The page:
In the article, "Mining Student Data Could Save Lives," by Michael Morris, one can draw that Morris argues that if universities began using data mining as a form of preemptive measure to predict "the propensity for a person's future behavior," it would increase the safety of the students from threats. Data mining is a form of data examination of network usage that can be used to create new information. While data mining can be very important and a key to improving public safety, there is a fine line between analyzing the network usage of someone, and invading personal privacy of those who wish to keep it. I agree with Morris' argument, but only to a degree.
There are a couple reasons for people to not want their university surfing through your data usage. People search up, read, or watch things that wouldn't necessarily point them out as a threat to society, but still want to keep that sought up information to themselves. They also enjoy the pleasure of knowing or believing that they are not being spied on as they navigate social networks or the internet in general.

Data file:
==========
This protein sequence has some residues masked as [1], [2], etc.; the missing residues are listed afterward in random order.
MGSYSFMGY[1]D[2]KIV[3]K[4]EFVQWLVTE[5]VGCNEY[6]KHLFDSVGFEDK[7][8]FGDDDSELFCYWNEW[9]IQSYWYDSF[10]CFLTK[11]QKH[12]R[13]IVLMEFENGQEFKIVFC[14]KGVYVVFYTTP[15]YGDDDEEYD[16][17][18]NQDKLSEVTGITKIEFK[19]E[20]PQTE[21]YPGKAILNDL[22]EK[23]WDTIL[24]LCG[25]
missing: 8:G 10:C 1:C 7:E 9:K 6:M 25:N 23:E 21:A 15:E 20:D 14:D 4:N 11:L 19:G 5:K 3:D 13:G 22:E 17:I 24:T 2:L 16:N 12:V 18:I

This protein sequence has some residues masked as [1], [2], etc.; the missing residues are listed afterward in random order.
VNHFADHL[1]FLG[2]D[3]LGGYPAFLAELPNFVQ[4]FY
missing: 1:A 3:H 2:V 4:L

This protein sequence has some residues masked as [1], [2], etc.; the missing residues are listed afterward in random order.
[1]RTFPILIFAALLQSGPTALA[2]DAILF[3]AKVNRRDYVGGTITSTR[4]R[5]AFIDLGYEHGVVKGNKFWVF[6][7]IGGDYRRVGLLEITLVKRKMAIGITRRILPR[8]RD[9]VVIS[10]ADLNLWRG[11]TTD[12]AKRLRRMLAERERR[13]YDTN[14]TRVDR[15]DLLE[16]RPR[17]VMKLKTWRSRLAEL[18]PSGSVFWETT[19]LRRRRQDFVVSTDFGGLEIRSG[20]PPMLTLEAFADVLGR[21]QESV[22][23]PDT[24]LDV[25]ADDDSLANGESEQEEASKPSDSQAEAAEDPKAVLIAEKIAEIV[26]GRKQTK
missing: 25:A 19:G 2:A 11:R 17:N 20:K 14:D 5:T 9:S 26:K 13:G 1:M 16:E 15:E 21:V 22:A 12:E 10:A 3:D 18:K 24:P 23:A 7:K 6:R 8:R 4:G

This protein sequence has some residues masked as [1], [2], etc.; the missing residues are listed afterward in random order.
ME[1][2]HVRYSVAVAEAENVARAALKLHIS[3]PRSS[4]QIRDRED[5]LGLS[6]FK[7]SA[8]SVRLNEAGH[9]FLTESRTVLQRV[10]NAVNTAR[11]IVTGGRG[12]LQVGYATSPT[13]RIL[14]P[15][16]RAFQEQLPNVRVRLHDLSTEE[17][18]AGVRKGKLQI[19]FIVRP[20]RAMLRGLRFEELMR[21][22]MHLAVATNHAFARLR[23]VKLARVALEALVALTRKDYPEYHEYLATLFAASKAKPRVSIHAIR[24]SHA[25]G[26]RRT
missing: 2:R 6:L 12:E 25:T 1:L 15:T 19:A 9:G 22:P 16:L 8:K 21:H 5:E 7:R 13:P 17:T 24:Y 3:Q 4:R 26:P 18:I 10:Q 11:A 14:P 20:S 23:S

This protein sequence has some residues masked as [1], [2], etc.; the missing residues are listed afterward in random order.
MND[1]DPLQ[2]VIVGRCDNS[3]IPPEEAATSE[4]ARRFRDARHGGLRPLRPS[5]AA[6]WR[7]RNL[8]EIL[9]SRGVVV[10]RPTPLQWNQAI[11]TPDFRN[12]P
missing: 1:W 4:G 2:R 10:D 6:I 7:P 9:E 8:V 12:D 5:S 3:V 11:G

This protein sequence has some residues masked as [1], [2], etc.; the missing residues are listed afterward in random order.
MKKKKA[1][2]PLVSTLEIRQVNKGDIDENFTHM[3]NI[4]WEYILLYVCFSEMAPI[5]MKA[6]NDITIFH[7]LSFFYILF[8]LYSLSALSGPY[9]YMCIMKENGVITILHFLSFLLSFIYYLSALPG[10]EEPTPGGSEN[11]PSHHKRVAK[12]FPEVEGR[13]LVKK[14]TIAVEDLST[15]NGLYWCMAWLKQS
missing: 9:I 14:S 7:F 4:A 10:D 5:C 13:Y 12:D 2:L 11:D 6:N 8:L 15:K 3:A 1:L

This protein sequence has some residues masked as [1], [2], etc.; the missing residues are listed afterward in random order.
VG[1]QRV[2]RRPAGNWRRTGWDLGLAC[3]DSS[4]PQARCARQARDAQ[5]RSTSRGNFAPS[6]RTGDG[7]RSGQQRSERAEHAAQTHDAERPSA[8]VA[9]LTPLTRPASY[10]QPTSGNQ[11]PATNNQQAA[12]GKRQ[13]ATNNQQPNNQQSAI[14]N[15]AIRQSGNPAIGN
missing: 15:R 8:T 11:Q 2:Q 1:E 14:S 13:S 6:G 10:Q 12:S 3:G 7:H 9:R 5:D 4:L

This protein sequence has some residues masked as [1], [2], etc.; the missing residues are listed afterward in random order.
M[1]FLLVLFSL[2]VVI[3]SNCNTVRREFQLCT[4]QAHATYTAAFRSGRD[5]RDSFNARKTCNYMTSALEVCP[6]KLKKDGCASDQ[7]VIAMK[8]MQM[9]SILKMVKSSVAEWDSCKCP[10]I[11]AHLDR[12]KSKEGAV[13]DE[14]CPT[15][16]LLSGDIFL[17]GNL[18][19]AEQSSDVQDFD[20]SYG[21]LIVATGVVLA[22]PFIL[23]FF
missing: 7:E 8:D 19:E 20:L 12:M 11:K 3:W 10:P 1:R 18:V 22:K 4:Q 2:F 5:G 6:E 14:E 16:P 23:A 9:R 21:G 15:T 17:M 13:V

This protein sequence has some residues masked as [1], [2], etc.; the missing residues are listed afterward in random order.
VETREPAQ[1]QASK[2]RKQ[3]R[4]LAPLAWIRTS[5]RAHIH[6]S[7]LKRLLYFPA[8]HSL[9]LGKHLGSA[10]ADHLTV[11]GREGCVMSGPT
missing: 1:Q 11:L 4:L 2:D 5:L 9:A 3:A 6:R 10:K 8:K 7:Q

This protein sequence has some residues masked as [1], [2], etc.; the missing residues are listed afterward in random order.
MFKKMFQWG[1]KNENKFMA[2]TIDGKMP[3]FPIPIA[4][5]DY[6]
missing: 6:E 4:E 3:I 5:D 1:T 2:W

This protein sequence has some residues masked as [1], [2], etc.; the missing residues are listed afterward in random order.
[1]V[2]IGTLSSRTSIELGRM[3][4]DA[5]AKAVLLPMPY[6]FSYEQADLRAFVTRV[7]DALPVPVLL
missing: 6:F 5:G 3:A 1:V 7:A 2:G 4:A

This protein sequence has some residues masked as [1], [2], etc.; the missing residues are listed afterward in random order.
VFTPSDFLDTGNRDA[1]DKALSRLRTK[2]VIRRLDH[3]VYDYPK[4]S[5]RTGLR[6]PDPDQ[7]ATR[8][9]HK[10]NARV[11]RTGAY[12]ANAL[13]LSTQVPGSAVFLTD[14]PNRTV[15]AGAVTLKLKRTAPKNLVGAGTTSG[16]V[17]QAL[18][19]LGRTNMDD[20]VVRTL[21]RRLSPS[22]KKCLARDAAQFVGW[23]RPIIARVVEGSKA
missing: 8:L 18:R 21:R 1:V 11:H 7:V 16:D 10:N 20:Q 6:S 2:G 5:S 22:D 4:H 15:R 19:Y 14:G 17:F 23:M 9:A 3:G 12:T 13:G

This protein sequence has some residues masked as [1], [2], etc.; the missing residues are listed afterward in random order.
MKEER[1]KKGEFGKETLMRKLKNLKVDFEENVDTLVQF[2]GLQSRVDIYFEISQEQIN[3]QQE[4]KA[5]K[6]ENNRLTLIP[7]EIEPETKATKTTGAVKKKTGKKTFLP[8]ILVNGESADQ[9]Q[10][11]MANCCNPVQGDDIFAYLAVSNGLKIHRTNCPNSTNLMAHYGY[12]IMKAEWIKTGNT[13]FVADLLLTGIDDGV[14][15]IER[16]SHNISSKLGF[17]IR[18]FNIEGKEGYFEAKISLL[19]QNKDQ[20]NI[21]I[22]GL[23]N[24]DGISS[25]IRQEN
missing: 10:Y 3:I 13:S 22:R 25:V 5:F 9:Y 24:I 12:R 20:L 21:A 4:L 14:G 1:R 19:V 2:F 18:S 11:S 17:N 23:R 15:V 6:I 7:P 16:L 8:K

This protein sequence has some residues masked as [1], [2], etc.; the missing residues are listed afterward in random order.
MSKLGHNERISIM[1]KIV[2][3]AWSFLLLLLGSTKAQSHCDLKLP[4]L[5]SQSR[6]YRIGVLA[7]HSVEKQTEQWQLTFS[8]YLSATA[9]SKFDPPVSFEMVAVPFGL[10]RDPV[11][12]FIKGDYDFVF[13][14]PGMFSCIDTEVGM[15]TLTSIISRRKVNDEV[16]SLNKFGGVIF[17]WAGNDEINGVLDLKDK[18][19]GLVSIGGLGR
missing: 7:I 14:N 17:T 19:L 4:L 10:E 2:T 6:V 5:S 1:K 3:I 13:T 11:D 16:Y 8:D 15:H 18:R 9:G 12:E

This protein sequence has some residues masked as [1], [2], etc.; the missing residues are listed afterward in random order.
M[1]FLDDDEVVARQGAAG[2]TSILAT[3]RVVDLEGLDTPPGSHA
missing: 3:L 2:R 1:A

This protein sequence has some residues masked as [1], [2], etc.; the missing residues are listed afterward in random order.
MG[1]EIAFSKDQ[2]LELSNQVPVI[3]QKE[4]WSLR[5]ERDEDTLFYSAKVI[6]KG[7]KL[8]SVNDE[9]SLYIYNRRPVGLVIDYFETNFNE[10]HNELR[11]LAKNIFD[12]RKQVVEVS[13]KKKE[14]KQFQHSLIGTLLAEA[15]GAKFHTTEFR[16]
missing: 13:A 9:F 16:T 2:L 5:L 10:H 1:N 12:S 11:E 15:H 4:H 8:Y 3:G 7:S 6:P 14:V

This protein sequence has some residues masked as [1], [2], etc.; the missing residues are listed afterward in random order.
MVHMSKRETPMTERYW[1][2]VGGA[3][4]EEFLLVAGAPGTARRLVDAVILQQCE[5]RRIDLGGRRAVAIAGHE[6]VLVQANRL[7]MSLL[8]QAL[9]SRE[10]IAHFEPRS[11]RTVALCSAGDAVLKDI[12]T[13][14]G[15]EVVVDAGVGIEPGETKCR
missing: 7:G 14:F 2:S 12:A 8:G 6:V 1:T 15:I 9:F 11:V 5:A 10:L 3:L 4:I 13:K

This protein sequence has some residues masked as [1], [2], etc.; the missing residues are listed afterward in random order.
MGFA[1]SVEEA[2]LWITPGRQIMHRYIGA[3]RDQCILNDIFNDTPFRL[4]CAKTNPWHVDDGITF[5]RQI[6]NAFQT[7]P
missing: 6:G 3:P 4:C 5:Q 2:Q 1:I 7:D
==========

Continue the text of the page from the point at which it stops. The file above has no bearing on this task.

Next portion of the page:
I agree with these reasons, however, I do believe that data mining, when used in a way that does not forfeit privacy without need, can be effective in stopping violence before it starts. Data mining that tracks extremely dangerous individuals can save countless lives. Using it wisely is the key to not crossing that fine line of protecting students, and invading their privacy. As I say that, you may be asking yourself, where do I draw this line? That honestly depends on the threat level of the situation, the location of the institute, and the overall attitude of the people that are possible non threats that are also being data mined. Let it be known, however, that the data mining of a person who clearly is not a threat, is a clear and direct violation of that person's privacy, no matter how effective a data mining is.
The article begs a question. Should we as a people value our privacy over our safety? This is a very perspective driven question. I believe that not one man or woman can effectively answer this question for another. Nevertheless, this should not stop the drive to keep people safe while keeping their comfort intact, as both are important to us as human beings.